•Listed as Endangered in 1967, the U.S. Fish & Wildlife Service (USFWS) requires a population of 2,000 individuals to delist the subspecies (USFWS 2009).
•To grow a self-sustaining population, active predator control is required until non-native predators are eradicated.
•Freshly hatched chicks are highly vulnerable to depredation. Accurate estimates of chick mortality during this vulnerable period are essential for assessing the risk of extinction and increasing population stability (Reed 1998).
•The 0-10 day window is a very vulnerable time and it is suspected that many chicks are depredated or die reducing the overall number of chicks that can be found. By day 10, if they are still alive, chicks are far more mobile.
•Stilt response to predators differs depending on the predator type (Sordahl 2004).
•With limited resources, managers strive to make decisions that result in the greatest reduction in extinction risk for the lowest cost.
•The USFWS recently completed the construction of a predator-proof fence around the Honouliuli unit of the Pearl Harbor National Wildlife Refuge (PHNWR) in hopes to exclude a subset of predators from the refuge.
•This study examines the benefits of predator-proof fencing around Honouliuli and compares it to the Waiawa unit, an adjacent wetland site without predator-proof fencing.
•Prior to hatching, motion activated cameras were set three meters away and one meter high to detect Stilts in the nesting area.
•Both study sites were visited weekly to survey for new nests and to maintain the cameras on active nests.
•The Hawaiian Stilt breeding occurs predominantly from March to August and peaks between May to June (Coleman 1981). Data collection for the 2019 season is ongoing.
•After a nest had hatched, the camera was left up for at least 10 days. Nests that were predated or flooded had their camera taken down soon after.
• A portion of the data was processed and analyzed. Chi-squared analyses were used to test the difference in hatch rate and depredation rate among the two sites.
•There is a significant difference in the # of eggs hatched between Honouliuli and Waiawa for 2019.
p<0.001 X2=20.58 Chi-square
•There is a significant difference in the # of depredated nests between Honouliuli and Waiawa 2019.
p=0.05 Fisher's Exact Test (for small sample size) *Used Fisher Exact Test, so no chi-square value
•There is a significant difference in the # of depredated nests between Honouliuli 2018 and 2019.
p=0.02 X2=4.85 Chi-square
There is NOT a significant difference in the # of depredated nests between Honouliuli and Waiawa 2018.
p=0.19 X2=1.70 Chi-square
•There is NOT a significant difference among predator types in the proportion of days a potential predator visited each nest at Honouliuli in 2019.
p=0.34 F=1.11 ANOVA
In 2019, of the nests that were detected, Waiawa (without predator-proof fencing) had significantly fewer nests hatch when compared to Honouliuli (with predator-proof fencing). This may be due in part to heavy depredation by rats and cats . Of the nests detected at Honouliuli 2019, over 90% hatched successfully. This is a significantly higher proportion then Waiawa in 2019 but also Honouliuli itself in 2018, indicating improved reproductive success. It is unclear whether the preliminary results can be attributed to the predator-proof fencing or variance from year to year.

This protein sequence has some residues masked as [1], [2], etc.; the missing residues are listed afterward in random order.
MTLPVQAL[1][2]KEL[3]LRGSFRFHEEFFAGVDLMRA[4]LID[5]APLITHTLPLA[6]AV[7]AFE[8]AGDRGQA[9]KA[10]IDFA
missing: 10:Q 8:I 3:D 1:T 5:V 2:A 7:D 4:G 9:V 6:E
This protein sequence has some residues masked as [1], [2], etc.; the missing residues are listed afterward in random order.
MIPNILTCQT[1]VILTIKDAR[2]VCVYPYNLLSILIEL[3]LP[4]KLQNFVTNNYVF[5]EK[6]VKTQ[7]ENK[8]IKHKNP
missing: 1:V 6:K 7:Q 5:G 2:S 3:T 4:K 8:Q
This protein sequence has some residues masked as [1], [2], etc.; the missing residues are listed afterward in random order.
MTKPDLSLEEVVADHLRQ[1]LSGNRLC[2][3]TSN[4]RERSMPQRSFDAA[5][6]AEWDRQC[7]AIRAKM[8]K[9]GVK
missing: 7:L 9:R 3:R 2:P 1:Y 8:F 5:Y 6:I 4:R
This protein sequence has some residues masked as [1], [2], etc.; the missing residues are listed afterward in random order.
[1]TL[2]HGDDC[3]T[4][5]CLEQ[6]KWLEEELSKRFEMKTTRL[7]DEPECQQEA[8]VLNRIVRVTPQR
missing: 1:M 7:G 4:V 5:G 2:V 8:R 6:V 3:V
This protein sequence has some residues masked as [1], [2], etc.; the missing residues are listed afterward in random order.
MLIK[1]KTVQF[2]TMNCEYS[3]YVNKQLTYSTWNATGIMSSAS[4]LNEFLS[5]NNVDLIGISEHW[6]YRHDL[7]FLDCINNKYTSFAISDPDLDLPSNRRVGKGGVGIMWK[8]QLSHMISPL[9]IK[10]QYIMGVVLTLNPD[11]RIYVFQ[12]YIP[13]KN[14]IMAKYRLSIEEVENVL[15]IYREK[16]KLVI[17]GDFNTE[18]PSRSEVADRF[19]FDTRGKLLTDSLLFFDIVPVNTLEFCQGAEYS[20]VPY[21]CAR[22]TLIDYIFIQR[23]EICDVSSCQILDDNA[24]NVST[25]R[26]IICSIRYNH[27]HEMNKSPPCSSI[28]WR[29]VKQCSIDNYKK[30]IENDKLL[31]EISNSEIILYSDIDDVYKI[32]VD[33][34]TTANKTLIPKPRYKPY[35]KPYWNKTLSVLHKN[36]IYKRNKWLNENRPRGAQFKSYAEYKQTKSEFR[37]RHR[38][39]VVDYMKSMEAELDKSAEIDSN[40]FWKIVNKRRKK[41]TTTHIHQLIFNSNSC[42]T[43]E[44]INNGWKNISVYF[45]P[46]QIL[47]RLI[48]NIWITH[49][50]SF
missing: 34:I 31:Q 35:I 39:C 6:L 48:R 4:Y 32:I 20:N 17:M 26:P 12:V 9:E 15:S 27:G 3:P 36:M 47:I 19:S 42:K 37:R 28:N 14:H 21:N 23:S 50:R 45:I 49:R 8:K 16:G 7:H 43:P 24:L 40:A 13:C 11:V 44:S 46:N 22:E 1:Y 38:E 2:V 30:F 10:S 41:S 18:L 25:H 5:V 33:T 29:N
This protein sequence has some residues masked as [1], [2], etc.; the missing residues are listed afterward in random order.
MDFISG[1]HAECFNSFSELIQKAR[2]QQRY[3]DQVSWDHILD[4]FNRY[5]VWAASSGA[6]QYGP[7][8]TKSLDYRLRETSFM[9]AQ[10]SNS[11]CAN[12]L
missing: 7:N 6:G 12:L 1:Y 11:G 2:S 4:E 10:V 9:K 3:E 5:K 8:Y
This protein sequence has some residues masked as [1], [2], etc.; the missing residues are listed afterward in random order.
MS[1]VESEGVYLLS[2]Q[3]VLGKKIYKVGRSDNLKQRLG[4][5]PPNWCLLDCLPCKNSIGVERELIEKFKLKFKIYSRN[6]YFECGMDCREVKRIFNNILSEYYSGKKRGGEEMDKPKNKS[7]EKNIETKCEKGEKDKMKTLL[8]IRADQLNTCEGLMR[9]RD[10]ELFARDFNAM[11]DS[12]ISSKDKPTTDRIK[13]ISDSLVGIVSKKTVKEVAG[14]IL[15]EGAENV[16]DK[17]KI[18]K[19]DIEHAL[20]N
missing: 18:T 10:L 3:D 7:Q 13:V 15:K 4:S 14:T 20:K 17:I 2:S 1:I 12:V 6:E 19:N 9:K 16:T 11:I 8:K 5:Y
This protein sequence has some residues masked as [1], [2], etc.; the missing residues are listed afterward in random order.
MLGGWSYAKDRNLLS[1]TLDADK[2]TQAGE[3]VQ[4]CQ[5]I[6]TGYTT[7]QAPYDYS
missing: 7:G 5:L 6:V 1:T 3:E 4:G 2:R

Novel interactions with introduced pressures such as rats and cats could drive novel responses in Hawaiian Stilts such as those depicted in Figure 4. Furthermore, based on the number of hatch-year sub-adults sighted throughout the island, some sites are suspected to be sinks for stilt chicks.
Bullfrogs are known predators of Stilt chicks and are detected more frequently at Honouliuli. This may be because it is more of a fresh water system when compared to the more saline Waiawa ponds. While predator-proof fencing may increase hatching success, it cannot be verified that there is increased recruitment into the population.
Preliminary results suggest that the predator-proof fencing erected by USFWS around the Honouliuli unit within PHNWR is in deed improving the reproductive output of Hawaiian Stilts. If true, this increase is one step closer to recovery for this conservation reliant species.
This research is impactful in 3 ways.
Special thanks to Kimber Troumbley, Melissa Jones, Clarine Phipps, Andreanna Cole, Jessica Idle, and Eryn Opie. Also, thank you to the Wildlife Ecology Lab and the Department of Natural Resources and Environmental Management at the University of Hawai‘i. Thank you to the USFWS and DOFAW for access to the sites and willingness to help during this study.
•Coleman, Richard Alan. 1981. “THE REPRODUCTIVE BIOLOGY OF THE HAWAIIAN SUBSPECIES OF THE BLACK-NECKED STILT, Himantopus mexicanus knudseni.” Pennsylvania State University. Pennsylvania State University.
•Reed, Michael, Chris S. Elphick, and Lewis W. Oring. 1998. “Life-History and Viability Analysis of the Endangered Hawaiian Stilt.” Biological Conservation 84 (1): 35–45. https://doi.org/10.1016/S0006-3207(97)00077-3.
•Sordahl, Tex A. 2004. “Field Evidence of Predator Discrimination Abilities in American Avocets and Black-Necked Stilts.” Journal of Field Ornithology 75 (3): 223–31. https://doi.org/10.1648/0273-8570(2004)075.
•USFWS. 2011. “Recovery Plan for Hawaiian Waterbirds: Second Revision.” U.S. Fish and Wildlife Service. Portland. https://www.fws.gov/pacificislands/CH_Rules/Hawaiian Waterbirds RP 2nd Revision.pdf.